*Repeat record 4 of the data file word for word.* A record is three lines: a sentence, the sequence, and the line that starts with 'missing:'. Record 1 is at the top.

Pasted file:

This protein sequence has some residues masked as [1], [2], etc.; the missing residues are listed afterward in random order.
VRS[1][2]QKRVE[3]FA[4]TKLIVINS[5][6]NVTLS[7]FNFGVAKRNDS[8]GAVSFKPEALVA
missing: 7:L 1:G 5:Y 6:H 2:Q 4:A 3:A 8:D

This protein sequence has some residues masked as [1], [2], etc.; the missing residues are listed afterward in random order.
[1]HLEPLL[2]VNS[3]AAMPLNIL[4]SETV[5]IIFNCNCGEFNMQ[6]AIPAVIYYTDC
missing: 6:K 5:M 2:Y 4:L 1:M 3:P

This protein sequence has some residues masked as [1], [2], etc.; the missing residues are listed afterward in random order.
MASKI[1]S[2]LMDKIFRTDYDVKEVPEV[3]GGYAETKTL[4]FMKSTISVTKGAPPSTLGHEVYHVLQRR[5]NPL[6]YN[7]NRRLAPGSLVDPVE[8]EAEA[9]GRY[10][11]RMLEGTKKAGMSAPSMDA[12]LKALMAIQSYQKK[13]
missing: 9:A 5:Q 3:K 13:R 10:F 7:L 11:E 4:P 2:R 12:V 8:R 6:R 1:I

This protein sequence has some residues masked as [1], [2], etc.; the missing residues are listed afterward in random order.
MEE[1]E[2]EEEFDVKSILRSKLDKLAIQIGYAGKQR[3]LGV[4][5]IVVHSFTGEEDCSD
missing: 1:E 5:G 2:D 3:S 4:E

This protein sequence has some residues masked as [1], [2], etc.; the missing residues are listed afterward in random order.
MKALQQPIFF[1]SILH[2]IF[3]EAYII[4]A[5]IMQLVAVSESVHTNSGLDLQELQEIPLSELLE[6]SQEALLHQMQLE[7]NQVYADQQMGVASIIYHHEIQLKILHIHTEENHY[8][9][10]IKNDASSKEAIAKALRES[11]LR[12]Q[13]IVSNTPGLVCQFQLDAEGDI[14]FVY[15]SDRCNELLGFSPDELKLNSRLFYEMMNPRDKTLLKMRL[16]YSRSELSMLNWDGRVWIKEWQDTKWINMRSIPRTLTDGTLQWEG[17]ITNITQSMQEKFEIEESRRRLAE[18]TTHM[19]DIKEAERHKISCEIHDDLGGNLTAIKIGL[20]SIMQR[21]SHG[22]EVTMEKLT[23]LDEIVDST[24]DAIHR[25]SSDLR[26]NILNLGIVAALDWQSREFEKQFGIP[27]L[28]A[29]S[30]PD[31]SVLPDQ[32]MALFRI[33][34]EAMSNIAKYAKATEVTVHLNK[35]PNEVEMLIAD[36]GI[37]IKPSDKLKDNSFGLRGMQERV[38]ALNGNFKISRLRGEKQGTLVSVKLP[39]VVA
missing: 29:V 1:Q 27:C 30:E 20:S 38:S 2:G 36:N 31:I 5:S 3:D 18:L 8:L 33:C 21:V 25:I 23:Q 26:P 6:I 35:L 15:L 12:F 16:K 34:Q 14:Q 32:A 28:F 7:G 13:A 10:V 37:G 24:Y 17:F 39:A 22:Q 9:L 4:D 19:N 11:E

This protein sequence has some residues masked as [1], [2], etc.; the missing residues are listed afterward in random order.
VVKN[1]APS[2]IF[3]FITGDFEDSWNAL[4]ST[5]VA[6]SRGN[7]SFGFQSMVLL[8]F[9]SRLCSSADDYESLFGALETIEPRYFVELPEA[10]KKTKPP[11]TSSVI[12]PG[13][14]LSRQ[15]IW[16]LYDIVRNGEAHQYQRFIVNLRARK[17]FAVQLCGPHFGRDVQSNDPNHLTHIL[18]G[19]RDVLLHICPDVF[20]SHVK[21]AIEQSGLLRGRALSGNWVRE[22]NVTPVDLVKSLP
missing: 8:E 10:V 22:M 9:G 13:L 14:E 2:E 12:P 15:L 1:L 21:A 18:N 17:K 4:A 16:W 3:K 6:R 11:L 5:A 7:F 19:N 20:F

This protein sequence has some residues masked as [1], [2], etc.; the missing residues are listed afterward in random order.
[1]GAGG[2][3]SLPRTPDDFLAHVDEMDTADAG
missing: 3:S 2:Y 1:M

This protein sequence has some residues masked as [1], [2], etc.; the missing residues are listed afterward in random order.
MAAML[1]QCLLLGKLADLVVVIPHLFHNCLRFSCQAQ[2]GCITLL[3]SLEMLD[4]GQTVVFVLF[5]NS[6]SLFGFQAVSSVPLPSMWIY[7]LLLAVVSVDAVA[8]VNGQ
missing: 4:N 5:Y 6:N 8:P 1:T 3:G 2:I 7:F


This protein sequence has some residues masked as [1], [2], etc.; the missing residues are listed afterward in random order.
MEE[1]E[2]EEEFDVKSILRSKLDKLAIQIGYAGKQR[3]LGV[4][5]IVVHSFTGEEDCSD
missing: 1:E 5:G 2:D 3:S 4:E